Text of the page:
UK's first vegan butchers launches

In a corner of north London a new gleaming butchers is preparing to open - the only thing it lacks is meat.

To coincide with World Vegan Day on Sunday (November 1), Rudy's is launching Britain's first permanent vegan butcher.

Its products include 'baycon' and 'soysage'.

Matthew Foster is a co-founder:

"It's all designed to emulate meat. It tastes like meat, it's got meat-like texture. You cook it like meat, the only difference is it's made from plants so it's all ethically sourced, great for the environment, healthy."

Demand for vegan products has surged in recent years in Britain with people cutting back or cutting out animal-derived ingredients.

But not everyone is thrilled with the prospect.

The business received a message on Twitter from another butchers threatening to burn down its premises.

The surge in demand for alternative food products has sparked a debate over whether restaurants and shops should be allowed to use the names "burgers" or "sausages" for non meat products.

Lawmakers in the European Union ruled earlier in October that banning such terms, as advocated by farmers, would discourage consumers from shifting to more plant-based diets.

Video Transcript

- In a corner of North London a new gleaming butcher's is preparing to open. The only thing it lacks is meat. To coincide with World Vegan Day on Sunday, Rudy's is launching Britain's first permanent vegan butcher. Its products include baycon and soysage. Matthew Foster is a co-founder.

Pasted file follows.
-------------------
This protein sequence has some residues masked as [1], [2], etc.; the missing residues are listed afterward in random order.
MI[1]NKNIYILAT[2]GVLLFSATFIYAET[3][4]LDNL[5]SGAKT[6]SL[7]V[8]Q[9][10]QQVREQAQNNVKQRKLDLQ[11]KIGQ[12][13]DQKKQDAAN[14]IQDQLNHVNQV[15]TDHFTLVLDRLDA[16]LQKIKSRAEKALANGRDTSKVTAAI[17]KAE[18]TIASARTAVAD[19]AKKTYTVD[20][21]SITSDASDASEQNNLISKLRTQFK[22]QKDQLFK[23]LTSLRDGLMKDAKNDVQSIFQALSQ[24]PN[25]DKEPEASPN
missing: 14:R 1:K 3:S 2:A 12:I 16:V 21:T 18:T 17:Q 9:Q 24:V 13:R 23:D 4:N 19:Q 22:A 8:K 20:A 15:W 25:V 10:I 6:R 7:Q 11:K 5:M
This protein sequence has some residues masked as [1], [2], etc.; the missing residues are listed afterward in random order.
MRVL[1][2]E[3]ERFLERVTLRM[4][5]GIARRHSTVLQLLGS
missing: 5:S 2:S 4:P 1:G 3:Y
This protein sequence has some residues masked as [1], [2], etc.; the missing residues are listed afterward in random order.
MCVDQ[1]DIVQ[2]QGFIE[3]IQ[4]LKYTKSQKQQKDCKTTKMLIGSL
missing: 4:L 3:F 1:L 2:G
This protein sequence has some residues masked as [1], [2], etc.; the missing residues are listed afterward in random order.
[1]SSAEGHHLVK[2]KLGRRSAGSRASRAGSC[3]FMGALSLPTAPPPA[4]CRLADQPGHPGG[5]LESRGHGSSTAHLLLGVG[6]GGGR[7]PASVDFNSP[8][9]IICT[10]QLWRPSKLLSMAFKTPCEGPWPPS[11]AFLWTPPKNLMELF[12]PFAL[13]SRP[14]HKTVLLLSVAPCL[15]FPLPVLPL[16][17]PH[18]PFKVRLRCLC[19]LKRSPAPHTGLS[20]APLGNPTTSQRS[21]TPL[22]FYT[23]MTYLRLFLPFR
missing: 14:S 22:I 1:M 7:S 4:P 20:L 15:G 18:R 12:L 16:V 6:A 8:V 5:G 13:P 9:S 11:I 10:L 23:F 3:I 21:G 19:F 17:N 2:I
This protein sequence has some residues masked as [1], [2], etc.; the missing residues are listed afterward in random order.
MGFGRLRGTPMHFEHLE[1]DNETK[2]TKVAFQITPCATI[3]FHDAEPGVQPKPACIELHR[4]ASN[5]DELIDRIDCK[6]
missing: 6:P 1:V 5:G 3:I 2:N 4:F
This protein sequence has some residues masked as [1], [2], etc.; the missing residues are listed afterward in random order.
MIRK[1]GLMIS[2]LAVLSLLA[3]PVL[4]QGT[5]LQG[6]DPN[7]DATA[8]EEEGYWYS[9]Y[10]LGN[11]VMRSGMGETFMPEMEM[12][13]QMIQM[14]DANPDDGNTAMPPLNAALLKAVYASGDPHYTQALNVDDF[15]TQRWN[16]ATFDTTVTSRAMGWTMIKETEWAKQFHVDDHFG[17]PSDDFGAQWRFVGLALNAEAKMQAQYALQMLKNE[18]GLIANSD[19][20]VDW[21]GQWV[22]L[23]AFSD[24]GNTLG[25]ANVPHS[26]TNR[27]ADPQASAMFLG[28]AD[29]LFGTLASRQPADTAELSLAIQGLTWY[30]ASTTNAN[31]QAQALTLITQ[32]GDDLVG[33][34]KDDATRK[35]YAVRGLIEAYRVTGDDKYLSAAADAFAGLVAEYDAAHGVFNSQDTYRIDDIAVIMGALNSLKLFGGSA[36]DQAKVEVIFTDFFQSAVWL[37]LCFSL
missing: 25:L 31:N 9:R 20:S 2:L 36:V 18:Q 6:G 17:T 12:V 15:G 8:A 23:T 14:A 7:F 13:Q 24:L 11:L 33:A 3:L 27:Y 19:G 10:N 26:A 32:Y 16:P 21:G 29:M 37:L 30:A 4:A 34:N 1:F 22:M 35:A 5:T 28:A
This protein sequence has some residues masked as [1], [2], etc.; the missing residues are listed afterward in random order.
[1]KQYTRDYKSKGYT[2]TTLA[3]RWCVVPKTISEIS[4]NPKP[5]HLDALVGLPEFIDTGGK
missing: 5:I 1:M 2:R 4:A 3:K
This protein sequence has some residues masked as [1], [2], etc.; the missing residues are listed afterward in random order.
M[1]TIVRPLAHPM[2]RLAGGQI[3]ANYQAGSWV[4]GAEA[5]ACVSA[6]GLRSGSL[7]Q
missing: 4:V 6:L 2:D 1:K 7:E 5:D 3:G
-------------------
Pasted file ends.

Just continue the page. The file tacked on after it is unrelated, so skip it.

MATTHEW FOSTER: It's all designed to emulate meat. It tastes like meat. It's got a meat-like texture. You cook it like meat. The only difference is it's made with plants. So it's all ethically sourced, great for the environment, really healthy.

- Demand for vegan products has surged in recent years in Britain with people cutting back or cutting out animal-derived ingredients. But not everyone is thrilled with the prospect. The business received a message on Twitter from another butcher's threatening to burn down its premises.

The surge in demand for alternative food products has sparked debate over whether restaurants and shops should be allowed to use the names burgers or sausages for non-meat products. Lawmakers in the European Union ruled earlier in October that banning such terms, as advocated by farmers, would discourage consumers from shifting to more plant-based diets.